The most common treatment for insomnia involves improving sleep hygiene, which refers to behaviors such as reducing caffeine intake, only using the bed for sleep, etc. Improving sleep hygiene is effective for most people. However, it does not curb insomnia for everyone. If you have tried improving your sleep hygiene and have found it to be ineffective, you may be a candidate for sleep restriction therapy.
Sleep restriction therapy is a dramatic way to regulate your sleep. Research has shown it to be more effective than sleep hygiene alone. The catch is that it can be unpleasant, as it involves initially severely limiting your sleep. People usually opt for this form of therapy when other traditional measures have failed. Most people who undergo this more extreme intervention report they do so because they are already sleep deprived, and that they might as well be sleep deprived for a good reason.
Sleep restriction therapy was developed around the notion that people who have severe insomnia need to retrain the brain to adjust to a circadian rhythm. This along with good sleep hygiene results in significantly more sleep that lasts. Sleep restriction therapy is made up of the following components:
Sleep Restriction: This involves going without sleep for a full 24 hours. This is of course the most difficult step, but is important in that it is one of the more powerful interventions to reestablish circadian rhythms. After a full 24 hours without any sleep, people usually have little difficulty falling fast asleep the moment their heads hit the pillow.
Calculate “Time-In-Bed” (TIB): TIB refers to calculating how much sleep you have averaged in the past week, and limiting the amount of time you allow yourself in bed to no more than 30 minutes more than your average. For instance, if you averaged five hours nightly the previous week, you should allow yourself five hours and thirty minutes in bed. This can also be difficult, as this is a hard rule that must be followed no matter how tired you are.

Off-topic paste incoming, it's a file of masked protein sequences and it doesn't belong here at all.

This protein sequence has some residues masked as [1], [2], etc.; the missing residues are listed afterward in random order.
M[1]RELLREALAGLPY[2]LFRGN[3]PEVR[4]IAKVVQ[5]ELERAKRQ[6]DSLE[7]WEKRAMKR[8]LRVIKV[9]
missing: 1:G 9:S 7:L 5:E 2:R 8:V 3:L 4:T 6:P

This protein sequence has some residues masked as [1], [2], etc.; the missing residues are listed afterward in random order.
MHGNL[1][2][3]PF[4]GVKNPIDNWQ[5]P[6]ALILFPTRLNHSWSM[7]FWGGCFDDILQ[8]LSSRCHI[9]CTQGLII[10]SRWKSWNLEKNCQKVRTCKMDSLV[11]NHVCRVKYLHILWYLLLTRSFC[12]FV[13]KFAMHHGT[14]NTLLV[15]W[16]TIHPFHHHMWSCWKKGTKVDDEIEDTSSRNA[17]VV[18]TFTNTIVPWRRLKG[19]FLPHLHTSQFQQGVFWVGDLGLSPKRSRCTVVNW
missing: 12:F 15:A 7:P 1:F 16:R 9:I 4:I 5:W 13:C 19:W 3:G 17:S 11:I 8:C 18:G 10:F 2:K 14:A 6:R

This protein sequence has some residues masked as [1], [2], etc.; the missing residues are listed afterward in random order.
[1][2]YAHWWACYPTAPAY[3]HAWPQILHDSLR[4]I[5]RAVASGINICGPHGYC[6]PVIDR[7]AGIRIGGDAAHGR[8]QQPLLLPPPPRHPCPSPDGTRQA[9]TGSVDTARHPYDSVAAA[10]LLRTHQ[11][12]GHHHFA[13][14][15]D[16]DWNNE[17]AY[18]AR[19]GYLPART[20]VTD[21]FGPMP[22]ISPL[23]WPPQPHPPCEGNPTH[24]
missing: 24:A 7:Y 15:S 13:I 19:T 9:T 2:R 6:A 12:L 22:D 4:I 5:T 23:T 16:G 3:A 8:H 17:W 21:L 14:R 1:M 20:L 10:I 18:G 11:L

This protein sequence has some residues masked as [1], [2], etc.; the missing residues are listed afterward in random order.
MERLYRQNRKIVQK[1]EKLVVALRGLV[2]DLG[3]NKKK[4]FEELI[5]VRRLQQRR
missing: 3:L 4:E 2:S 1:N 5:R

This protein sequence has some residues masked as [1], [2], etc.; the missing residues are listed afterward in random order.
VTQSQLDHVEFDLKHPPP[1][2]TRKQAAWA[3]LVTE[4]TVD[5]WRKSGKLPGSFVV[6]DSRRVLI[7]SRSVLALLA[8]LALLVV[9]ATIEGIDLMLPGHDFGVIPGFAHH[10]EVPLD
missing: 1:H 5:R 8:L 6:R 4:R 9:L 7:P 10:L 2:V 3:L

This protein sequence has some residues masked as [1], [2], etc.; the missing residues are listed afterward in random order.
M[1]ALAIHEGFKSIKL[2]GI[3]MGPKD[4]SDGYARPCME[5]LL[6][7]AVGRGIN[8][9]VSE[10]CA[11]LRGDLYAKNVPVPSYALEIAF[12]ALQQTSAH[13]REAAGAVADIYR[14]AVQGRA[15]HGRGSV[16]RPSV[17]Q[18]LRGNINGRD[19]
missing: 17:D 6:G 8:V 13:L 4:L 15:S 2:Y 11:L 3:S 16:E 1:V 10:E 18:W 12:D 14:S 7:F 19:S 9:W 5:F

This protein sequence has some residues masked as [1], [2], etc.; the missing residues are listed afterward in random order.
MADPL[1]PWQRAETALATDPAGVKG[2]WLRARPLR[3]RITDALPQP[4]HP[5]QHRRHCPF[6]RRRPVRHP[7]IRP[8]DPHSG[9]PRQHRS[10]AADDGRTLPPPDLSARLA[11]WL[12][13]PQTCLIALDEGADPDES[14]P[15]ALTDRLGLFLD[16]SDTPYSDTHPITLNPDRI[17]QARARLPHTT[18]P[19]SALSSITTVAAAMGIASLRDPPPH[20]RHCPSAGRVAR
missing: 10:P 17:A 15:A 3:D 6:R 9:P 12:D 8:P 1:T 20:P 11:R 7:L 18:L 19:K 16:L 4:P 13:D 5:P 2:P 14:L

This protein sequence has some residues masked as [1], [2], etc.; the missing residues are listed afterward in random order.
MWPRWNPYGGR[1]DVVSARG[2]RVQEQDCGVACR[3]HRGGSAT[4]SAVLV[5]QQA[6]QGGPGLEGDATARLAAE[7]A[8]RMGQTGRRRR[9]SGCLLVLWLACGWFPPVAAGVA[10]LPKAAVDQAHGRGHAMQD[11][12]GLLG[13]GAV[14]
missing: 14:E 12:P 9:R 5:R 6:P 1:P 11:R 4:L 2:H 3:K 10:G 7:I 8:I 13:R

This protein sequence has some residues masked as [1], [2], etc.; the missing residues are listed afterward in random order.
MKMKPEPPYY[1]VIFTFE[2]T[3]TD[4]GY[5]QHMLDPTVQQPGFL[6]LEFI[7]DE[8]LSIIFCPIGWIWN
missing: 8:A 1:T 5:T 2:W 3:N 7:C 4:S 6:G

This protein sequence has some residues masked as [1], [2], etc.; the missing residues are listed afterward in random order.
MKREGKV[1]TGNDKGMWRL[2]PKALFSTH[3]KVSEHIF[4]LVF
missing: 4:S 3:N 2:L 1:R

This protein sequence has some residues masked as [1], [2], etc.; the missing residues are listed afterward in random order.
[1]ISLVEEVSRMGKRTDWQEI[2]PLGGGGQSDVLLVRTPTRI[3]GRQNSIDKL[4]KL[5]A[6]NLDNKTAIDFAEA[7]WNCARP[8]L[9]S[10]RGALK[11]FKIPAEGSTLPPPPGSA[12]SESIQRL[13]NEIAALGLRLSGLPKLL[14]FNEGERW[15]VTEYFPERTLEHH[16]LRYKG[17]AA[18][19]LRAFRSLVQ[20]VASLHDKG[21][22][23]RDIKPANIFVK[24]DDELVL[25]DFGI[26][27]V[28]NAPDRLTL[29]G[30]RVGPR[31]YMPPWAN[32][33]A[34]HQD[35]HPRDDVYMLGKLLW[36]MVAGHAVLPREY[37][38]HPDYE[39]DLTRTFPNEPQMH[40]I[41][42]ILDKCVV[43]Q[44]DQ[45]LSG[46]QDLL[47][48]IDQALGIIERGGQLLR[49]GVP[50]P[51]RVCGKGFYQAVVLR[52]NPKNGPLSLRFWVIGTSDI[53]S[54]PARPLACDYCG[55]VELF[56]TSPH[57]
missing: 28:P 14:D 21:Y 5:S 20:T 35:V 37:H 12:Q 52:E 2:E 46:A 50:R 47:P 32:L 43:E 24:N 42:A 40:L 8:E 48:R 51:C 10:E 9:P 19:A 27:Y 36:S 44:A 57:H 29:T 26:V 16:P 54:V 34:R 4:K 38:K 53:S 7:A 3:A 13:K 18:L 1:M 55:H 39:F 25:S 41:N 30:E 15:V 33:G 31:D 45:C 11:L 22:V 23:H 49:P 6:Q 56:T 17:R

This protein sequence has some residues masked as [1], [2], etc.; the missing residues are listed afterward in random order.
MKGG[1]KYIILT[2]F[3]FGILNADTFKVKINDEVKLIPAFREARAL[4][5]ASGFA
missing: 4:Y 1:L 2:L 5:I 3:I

Gradually increase the TIB: Every night thereafter, add 15 minutes per night to the TIB formula by setting your bedtime 15 minutes earlier.
Set a standard TIB: Once you feel less fatigued and more rested during the day, stop increasing the TIB. This can also be a difficult step, as many people resist the notion that they may not actually need eight hours of sleep to be well-rested. Some people need significantly less. In fact, it is often this idea that causes insomnia in the first place, causing people to spend more time lying in bed than they actually need.
Sleep restriction, combined with effective sleep hygiene can be a relatively quick and drug-free remedy for insomnia, lasting only 4-6 sessions. As with most interventions, it is important that you consult with a qualified cognitive behavioral therapist before trying any of these techniques on your own. Click here for more information about cognitive behavioral therapy for insomnia.
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